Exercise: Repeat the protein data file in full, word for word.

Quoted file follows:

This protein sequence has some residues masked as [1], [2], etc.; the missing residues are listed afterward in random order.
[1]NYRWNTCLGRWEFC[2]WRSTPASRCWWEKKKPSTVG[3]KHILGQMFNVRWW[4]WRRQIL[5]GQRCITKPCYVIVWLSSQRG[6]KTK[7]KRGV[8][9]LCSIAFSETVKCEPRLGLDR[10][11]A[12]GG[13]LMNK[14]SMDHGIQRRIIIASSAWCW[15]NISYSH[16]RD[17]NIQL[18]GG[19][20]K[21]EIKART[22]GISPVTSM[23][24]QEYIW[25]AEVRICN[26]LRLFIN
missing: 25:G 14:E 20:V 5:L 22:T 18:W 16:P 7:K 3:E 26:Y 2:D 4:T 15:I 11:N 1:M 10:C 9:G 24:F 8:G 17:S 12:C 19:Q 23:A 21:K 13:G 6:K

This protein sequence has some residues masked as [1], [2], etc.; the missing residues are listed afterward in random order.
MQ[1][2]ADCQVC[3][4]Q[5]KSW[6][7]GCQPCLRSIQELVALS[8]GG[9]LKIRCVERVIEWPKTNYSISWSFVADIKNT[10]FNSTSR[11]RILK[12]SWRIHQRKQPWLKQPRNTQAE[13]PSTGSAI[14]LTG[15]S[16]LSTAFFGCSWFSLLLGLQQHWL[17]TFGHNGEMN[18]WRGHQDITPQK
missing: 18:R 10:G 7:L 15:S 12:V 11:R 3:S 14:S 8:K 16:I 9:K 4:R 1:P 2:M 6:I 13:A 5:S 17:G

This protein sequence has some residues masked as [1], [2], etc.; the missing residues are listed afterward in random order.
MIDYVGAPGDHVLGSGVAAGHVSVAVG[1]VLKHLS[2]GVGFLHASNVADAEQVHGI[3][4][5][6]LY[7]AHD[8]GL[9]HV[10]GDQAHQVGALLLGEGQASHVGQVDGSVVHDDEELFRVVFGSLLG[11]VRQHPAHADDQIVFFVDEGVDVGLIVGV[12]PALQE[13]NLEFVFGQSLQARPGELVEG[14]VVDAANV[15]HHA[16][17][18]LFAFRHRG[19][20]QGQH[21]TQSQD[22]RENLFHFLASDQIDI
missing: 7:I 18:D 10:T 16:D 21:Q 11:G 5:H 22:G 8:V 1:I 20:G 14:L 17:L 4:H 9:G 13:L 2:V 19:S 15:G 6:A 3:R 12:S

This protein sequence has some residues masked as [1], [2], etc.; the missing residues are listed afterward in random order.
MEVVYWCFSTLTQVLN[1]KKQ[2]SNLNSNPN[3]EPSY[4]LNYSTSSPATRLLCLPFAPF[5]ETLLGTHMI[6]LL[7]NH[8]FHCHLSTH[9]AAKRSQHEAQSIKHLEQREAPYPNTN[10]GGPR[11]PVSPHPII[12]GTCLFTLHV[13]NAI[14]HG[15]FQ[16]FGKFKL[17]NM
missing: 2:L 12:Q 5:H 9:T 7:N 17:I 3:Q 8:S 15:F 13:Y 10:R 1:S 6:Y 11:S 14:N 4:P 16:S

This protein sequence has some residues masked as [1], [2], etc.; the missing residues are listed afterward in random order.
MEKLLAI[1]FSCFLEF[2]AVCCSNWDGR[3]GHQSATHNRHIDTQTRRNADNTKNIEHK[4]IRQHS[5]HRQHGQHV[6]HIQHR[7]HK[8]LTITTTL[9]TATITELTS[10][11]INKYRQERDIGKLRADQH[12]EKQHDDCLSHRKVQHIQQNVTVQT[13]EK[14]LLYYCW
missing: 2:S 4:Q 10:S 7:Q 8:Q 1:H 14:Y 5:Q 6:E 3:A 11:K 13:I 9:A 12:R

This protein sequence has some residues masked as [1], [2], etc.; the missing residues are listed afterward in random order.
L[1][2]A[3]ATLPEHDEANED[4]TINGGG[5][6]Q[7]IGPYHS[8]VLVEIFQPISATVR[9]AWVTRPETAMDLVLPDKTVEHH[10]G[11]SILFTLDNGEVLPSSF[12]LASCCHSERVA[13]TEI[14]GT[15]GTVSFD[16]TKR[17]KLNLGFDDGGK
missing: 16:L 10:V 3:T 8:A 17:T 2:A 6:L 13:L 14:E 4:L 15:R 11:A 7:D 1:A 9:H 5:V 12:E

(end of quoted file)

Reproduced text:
This protein sequence has some residues masked as [1], [2], etc.; the missing residues are listed afterward in random order.
[1]NYRWNTCLGRWEFC[2]WRSTPASRCWWEKKKPSTVG[3]KHILGQMFNVRWW[4]WRRQIL[5]GQRCITKPCYVIVWLSSQRG[6]KTK[7]KRGV[8][9]LCSIAFSETVKCEPRLGLDR[10][11]A[12]GG[13]LMNK[14]SMDHGIQRRIIIASSAWCW[15]NISYSH[16]RD[17]NIQL[18]GG[19][20]K[21]EIKART[22]GISPVTSM[23][24]QEYIW[25]AEVRICN[26]LRLFIN
missing: 25:G 14:E 20:V 5:L 22:T 18:W 16:P 7:K 3:E 26:Y 2:D 4:T 15:I 11:N 1:M 10:C 9:G 24:F 8:G 17:S 12:C 19:Q 23:A 21:K 13:G 6:K

This protein sequence has some residues masked as [1], [2], etc.; the missing residues are listed afterward in random order.
MQ[1][2]ADCQVC[3][4]Q[5]KSW[6][7]GCQPCLRSIQELVALS[8]GG[9]LKIRCVERVIEWPKTNYSISWSFVADIKNT[10]FNSTSR[11]RILK[12]SWRIHQRKQPWLKQPRNTQAE[13]PSTGSAI[14]LTG[15]S[16]LSTAFFGCSWFSLLLGLQQHWL[17]TFGHNGEMN[18]WRGHQDITPQK
missing: 18:R 10:G 7:L 15:S 12:V 11:R 3:S 14:S 8:K 16:I 9:K 4:R 1:P 2:M 6:I 13:A 5:S 17:G

This protein sequence has some residues masked as [1], [2], etc.; the missing residues are listed afterward in random order.
MIDYVGAPGDHVLGSGVAAGHVSVAVG[1]VLKHLS[2]GVGFLHASNVADAEQVHGI[3][4][5][6]LY[7]AHD[8]GL[9]HV[10]GDQAHQVGALLLGEGQASHVGQVDGSVVHDDEELFRVVFGSLLG[11]VRQHPAHADDQIVFFVDEGVDVGLIVGV[12]PALQE[13]NLEFVFGQSLQARPGELVEG[14]VVDAANV[15]HHA[16][17][18]LFAFRHRG[19][20]QGQH[21]TQSQD[22]RENLFHFLASDQIDI
missing: 7:I 18:D 10:T 16:D 21:Q 11:G 5:H 22:G 8:V 1:I 20:G 14:L 17:L 4:H 9:G 13:L 2:V 19:S 15:G 6:A 3:R 12:S

This protein sequence has some residues masked as [1], [2], etc.; the missing residues are listed afterward in random order.
MEVVYWCFSTLTQVLN[1]KKQ[2]SNLNSNPN[3]EPSY[4]LNYSTSSPATRLLCLPFAPF[5]ETLLGTHMI[6]LL[7]NH[8]FHCHLSTH[9]AAKRSQHEAQSIKHLEQREAPYPNTN[10]GGPR[11]PVSPHPII[12]GTCLFTLHV[13]NAI[14]HG[15]FQ[16]FGKFKL[17]NM
missing: 2:L 12:Q 5:H 9:T 7:N 17:I 3:Q 8:S 15:F 13:Y 10:R 1:S 6:Y 11:S 14:N 4:P 16:S

This protein sequence has some residues masked as [1], [2], etc.; the missing residues are listed afterward in random order.
MEKLLAI[1]FSCFLEF[2]AVCCSNWDGR[3]GHQSATHNRHIDTQTRRNADNTKNIEHK[4]IRQHS[5]HRQHGQHV[6]HIQHR[7]HK[8]LTITTTL[9]TATITELTS[10][11]INKYRQERDIGKLRADQH[12]EKQHDDCLSHRKVQHIQQNVTVQT[13]EK[14]LLYYCW
missing: 2:S 4:Q 10:S 7:Q 8:Q 1:H 14:Y 5:Q 6:E 3:A 11:K 13:I 9:A 12:R

This protein sequence has some residues masked as [1], [2], etc.; the missing residues are listed afterward in random order.
L[1][2]A[3]ATLPEHDEANED[4]TINGGG[5][6]Q[7]IGPYHS[8]VLVEIFQPISATVR[9]AWVTRPETAMDLVLPDKTVEHH[10]G[11]SILFTLDNGEVLPSSF[12]LASCCHSERVA[13]TEI[14]GT[15]GTVSFD[16]TKR[17]KLNLGFDDGGK
missing: 16:L 10:V 3:T 8:A 17:T 2:A 6:L 13:L 14:E 4:L 15:R 11:A 7:D 1:A 9:H 5:V 12:E